5 Money Lessons You Can Learn From Your Friends Who Are Broke
Having good friends is one of the best parts of life, especially if you have friends you can trust during the good and the hard times. It’s great to have people who share interests with you, who you can confide in, and who you can have fun with. Many of us struggle with having a natural competitive attitude when we are around our friends, and it is easy to fall into the pattern of wishing we had all that our friends do, whether that includes looks, money, or possessions.
However, sometimes part of being friends with someone is seeing the other person lose out or suffer. No one wants to see a true friend hurt, but in addition to comforting your friends when necessary, you can also learn from them. As tempting as it is to fall into the trap of wanting what your friends have, if you choose to, you can really learn from your friends’ mistakes — especially financial mistakes.
1. Don’t peer pressure spend
Yes, your friend’s new car is awesome, and it might look even better in your own driveway. However, if purchasing a new car would put you in serious debt, it just isn’t worth it. Most likely, you have seen firsthand what debt can do to someone. According to Debt.org, debt can have a huge emotional effect on a person. When we don’t have enough money, our choices are limited. Debt, of course, can also affect your ability to pay other bills, as well as your credit score. As tempting as it is to want to have what your friends have, remember to pay attention to those friends who have spent so much money that they are now truly suffering. Don’t take money from savings, make huge purchases, or use your credit card to play catch-up with your friends.
2. Start saving early
This is another lesson you can learn from your friends who are broke: start saving early. As fun as it is to spend recklessly and to believe you have years to start saving, this just isn’t true. The sooner you start saving, the better. You may already have friends who have maxed out their credit cards, or have purchased big houses and fancy cars and have no money left to put toward retirement or other types of savings. Or you may have older friends who warn you (either literally, or by the way they live) that failing to save enough can be detrimental to your future. While it’s important to set money aside for fun activities, it’s really essential to start saving money as early as you can.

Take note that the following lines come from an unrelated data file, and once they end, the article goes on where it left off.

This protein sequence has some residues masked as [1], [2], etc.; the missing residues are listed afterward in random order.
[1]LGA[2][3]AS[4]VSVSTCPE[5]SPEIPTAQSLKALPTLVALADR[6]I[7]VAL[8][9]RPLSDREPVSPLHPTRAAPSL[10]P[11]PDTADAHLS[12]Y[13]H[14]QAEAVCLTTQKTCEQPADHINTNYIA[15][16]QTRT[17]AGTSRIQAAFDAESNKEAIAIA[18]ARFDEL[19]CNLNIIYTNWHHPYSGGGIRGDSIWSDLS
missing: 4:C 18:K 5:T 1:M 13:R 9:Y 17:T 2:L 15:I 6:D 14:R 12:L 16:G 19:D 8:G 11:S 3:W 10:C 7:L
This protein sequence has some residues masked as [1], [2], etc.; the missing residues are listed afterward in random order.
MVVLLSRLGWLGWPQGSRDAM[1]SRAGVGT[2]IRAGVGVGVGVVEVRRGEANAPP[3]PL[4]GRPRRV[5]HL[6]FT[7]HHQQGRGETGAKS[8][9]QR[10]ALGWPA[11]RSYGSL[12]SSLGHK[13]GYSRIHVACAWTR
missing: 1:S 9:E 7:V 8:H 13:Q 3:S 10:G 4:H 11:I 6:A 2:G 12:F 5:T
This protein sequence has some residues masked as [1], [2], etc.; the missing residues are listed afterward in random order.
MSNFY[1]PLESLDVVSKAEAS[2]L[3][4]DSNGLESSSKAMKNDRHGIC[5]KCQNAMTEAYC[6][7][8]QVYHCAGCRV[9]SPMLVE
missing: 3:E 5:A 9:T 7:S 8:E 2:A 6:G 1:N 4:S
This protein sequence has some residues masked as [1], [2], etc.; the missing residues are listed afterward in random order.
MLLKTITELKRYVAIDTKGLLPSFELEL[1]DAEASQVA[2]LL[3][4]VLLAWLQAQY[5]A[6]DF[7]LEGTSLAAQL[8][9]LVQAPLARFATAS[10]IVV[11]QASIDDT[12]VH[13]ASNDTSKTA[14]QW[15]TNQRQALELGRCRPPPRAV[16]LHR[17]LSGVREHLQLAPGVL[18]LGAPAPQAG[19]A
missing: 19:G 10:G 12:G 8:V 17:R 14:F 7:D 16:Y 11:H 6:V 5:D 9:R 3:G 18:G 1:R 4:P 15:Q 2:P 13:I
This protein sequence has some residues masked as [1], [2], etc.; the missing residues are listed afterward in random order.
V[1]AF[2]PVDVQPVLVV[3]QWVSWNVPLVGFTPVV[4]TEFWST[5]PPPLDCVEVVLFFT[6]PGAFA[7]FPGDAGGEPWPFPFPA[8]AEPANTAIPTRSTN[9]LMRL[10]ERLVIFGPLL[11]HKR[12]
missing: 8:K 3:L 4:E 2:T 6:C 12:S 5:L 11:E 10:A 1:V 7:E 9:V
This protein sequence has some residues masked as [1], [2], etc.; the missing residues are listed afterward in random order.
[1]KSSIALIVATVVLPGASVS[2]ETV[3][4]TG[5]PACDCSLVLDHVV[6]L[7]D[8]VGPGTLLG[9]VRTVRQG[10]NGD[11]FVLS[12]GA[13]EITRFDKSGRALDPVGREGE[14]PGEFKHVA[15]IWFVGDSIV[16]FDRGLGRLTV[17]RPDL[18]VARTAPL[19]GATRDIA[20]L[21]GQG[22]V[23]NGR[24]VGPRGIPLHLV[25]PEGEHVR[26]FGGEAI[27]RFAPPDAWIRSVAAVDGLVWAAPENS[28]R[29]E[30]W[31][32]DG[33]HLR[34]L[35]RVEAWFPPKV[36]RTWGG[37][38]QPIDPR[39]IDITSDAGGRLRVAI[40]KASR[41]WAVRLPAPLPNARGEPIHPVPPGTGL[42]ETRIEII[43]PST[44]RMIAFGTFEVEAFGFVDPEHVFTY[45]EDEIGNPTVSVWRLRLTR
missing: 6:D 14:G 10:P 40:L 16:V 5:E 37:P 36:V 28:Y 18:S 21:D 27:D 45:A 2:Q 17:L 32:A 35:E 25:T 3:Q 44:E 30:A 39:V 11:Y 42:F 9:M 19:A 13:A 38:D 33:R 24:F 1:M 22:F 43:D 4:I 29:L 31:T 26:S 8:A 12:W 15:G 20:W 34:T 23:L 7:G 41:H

3. Take your job seriously
With so many people looking for jobs, you probably have at least one friend who is living at home with his or her parents, or hasn’t had a job for months. Many people are out of work by no fault of their own (there just aren’t enough jobs in their field), but some people are out of work because they didn’t take their jobs seriously. You undoubtedly have a friend who partied too hard, came into work late too many times, or was just disrespectful or lazy too often. That friend is paying the price, and you don’t want to follow in their footsteps. Regardless of your age, or how far into your career you are, it’s important to take your job seriously. If you become too complacent, you could easily be broke in a few months.
4. Be wary of student debt
If you are considering a college education, be careful about which college you choose, because student debt is a huge problem for many Americans. According to USA Today, 71 percent of students took out loans in 2012, and the average student debt reached almost $30,000 in 2012. If you haven’t attended college yet, think carefully about what might happen if you amass a large amount of debt and then you can’t find a job to pay it off.
If you are years out of college, but you are considering graduate school, look around you. Graduate school might be the best bet, but there are many people who took on graduate school, or extra certificates, and are now drowning in debt and can’t pay those loans back. If you are considering paying for your kids’ college tuition, you also need to be think carefully about the amount of money you are willing to spend as well. As great as some expensive colleges are, sometimes at least starting at a more affordable school is a better idea.
5. Don’t rush to get married
In no way should you avoid getting married if you have met the right person and you are deeply in love and ready to make wise decisions together. However, don’t rush into marriage without thinking carefully about how you want the rest of your life to pan out. Take time to consider important financial decisions before you get married. Determine if you plan to have kids, think about your savings goals and your work goals, decide if you want to rent or buy over the next few years, and figure out who will manage the money, and if you will combine your assets. You can always mutually change your mind later, but since financial disagreements often lead to relationship problems, you will be giving your marriage a strong foundation if you handle these issues ahead of time. Divorce can be very expensive in addition to being heartbreaking.
It’s great to have friends, and hopefully you and your friends will mostly heed these five warnings. However, whether you have a friend who experienced a nasty and expensive divorce, or a friend who didn’t take their job or bills seriously, you can certainly learn from them and avoid the same mistakes.